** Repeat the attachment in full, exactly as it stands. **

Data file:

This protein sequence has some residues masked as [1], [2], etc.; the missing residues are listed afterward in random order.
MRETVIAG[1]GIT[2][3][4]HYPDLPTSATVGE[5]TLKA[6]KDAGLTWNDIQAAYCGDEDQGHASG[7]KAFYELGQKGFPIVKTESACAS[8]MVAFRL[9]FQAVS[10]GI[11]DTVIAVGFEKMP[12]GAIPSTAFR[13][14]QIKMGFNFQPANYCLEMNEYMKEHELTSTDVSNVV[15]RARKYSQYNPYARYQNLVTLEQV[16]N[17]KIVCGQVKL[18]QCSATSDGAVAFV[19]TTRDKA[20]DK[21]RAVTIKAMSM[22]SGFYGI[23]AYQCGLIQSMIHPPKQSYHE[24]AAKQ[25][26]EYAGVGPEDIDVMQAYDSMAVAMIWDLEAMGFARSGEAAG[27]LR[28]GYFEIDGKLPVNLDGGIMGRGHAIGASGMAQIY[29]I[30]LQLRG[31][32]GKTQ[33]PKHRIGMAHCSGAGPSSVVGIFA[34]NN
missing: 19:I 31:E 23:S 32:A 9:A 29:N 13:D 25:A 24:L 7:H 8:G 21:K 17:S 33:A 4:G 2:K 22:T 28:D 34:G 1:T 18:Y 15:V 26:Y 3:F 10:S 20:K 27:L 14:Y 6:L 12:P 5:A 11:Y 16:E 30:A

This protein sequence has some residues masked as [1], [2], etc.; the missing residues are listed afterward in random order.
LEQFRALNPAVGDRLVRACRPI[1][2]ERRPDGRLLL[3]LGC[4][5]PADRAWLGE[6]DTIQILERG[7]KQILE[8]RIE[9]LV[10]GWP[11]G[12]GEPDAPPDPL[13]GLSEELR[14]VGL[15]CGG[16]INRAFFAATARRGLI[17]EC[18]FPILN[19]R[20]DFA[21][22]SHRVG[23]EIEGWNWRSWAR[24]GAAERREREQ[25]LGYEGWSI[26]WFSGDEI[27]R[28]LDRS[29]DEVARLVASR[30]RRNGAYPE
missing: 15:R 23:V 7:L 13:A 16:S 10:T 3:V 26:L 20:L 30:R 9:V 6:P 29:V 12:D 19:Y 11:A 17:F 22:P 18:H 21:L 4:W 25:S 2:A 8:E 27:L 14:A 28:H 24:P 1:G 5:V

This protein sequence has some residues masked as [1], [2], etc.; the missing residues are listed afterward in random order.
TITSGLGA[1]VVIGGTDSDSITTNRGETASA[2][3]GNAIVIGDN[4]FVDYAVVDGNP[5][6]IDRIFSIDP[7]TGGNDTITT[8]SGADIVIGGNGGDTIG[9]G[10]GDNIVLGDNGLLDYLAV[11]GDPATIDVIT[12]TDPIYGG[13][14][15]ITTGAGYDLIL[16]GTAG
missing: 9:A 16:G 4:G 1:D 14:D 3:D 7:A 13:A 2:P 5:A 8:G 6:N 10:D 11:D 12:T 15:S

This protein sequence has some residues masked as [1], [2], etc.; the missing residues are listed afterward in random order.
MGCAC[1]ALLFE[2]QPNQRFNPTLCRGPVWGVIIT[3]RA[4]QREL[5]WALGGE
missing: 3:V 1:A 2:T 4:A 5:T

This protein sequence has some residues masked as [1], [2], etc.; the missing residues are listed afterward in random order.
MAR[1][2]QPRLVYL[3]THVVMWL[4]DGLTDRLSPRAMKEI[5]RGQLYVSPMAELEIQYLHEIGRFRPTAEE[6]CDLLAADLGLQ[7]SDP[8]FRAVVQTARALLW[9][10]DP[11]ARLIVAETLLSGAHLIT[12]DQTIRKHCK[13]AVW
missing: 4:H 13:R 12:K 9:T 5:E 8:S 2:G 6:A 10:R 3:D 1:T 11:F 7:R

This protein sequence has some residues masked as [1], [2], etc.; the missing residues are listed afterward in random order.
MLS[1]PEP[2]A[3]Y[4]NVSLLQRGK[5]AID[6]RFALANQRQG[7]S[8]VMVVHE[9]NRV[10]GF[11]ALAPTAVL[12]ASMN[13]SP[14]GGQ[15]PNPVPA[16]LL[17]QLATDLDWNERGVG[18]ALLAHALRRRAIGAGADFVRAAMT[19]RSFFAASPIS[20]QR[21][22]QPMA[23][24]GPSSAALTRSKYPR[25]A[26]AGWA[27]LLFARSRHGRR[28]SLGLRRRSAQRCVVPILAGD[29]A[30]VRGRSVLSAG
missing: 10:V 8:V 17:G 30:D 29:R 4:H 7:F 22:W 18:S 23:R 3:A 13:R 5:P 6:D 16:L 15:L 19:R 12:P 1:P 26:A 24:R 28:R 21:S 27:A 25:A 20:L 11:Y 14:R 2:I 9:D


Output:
This protein sequence has some residues masked as [1], [2], etc.; the missing residues are listed afterward in random order.
MRETVIAG[1]GIT[2][3][4]HYPDLPTSATVGE[5]TLKA[6]KDAGLTWNDIQAAYCGDEDQGHASG[7]KAFYELGQKGFPIVKTESACAS[8]MVAFRL[9]FQAVS[10]GI[11]DTVIAVGFEKMP[12]GAIPSTAFR[13][14]QIKMGFNFQPANYCLEMNEYMKEHELTSTDVSNVV[15]RARKYSQYNPYARYQNLVTLEQV[16]N[17]KIVCGQVKL[18]QCSATSDGAVAFV[19]TTRDKA[20]DK[21]RAVTIKAMSM[22]SGFYGI[23]AYQCGLIQSMIHPPKQSYHE[24]AAKQ[25][26]EYAGVGPEDIDVMQAYDSMAVAMIWDLEAMGFARSGEAAG[27]LR[28]GYFEIDGKLPVNLDGGIMGRGHAIGASGMAQIY[29]I[30]LQLRG[31][32]GKTQ[33]PKHRIGMAHCSGAGPSSVVGIFA[34]NN
missing: 19:I 31:E 23:S 32:A 9:A 29:N 13:D 25:A 24:L 7:H 8:G 21:K 17:S 33:A 4:G 2:K 22:T 28:D 34:G 1:T 18:Y 15:V 26:Y 3:F 10:S 20:K 27:L 14:Y 6:L 12:P 5:A 11:Y 16:E 30:A

This protein sequence has some residues masked as [1], [2], etc.; the missing residues are listed afterward in random order.
LEQFRALNPAVGDRLVRACRPI[1][2]ERRPDGRLLL[3]LGC[4][5]PADRAWLGE[6]DTIQILERG[7]KQILE[8]RIE[9]LV[10]GWP[11]G[12]GEPDAPPDPL[13]GLSEELR[14]VGL[15]CGG[16]INRAFFAATARRGLI[17]EC[18]FPILN[19]R[20]DFA[21][22]SHRVG[23]EIEGWNWRSWAR[24]GAAERREREQ[25]LGYEGWSI[26]WFSGDEI[27]R[28]LDRS[29]DEVARLVASR[30]RRNGAYPE
missing: 15:R 23:V 7:L 13:A 16:S 10:T 3:V 26:L 20:L 30:R 9:V 6:P 29:V 12:D 19:Y 11:A 17:F 22:P 18:H 21:L 4:W 25:S 2:A 8:E 27:L 14:A 28:H 24:P 1:G 5:V

This protein sequence has some residues masked as [1], [2], etc.; the missing residues are listed afterward in random order.
TITSGLGA[1]VVIGGTDSDSITTNRGETASA[2][3]GNAIVIGDN[4]FVDYAVVDGNP[5][6]IDRIFSIDP[7]TGGNDTITT[8]SGADIVIGGNGGDTIG[9]G[10]GDNIVLGDNGLLDYLAV[11]GDPATIDVIT[12]TDPIYGG[13][14][15]ITTGAGYDLIL[16]GTAG
missing: 9:A 16:G 4:G 1:D 14:D 3:D 7:A 13:A 2:P 5:A 8:G 6:N 10:D 11:D 12:T 15:S

This protein sequence has some residues masked as [1], [2], etc.; the missing residues are listed afterward in random order.
MGCAC[1]ALLFE[2]QPNQRFNPTLCRGPVWGVIIT[3]RA[4]QREL[5]WALGGE
missing: 3:V 1:A 2:T 4:A 5:T

This protein sequence has some residues masked as [1], [2], etc.; the missing residues are listed afterward in random order.
MAR[1][2]QPRLVYL[3]THVVMWL[4]DGLTDRLSPRAMKEI[5]RGQLYVSPMAELEIQYLHEIGRFRPTAEE[6]CDLLAADLGLQ[7]SDP[8]FRAVVQTARALLW[9][10]DP[11]ARLIVAETLLSGAHLIT[12]DQTIRKHCK[13]AVW
missing: 4:H 13:R 12:K 9:T 5:E 8:S 2:G 6:A 10:R 3:D 1:T 11:F 7:R

This protein sequence has some residues masked as [1], [2], etc.; the missing residues are listed afterward in random order.
MLS[1]PEP[2]A[3]Y[4]NVSLLQRGK[5]AID[6]RFALANQRQG[7]S[8]VMVVHE[9]NRV[10]GF[11]ALAPTAVL[12]ASMN[13]SP[14]GGQ[15]PNPVPA[16]LL[17]QLATDLDWNERGVG[18]ALLAHALRRRAIGAGADFVRAAMT[19]RSFFAASPIS[20]QR[21][22]QPMA[23][24]GPSSAALTRSKYPR[25]A[26]AGWA[27]LLFARSRHGRR[28]SLGLRRRSAQRCVVPILAGD[29]A[30]VRGRSVLSAG
missing: 10:V 8:V 17:G 30:D 29:R 4:H 7:F 22:W 18:S 23:R 3:A 13:R 5:P 6:D 16:L 15:L 19:R 12:P 1:P 26:A 24:R 28:R 21:S 27:A 25:A 20:L 11:Y 14:R 2:I 9:D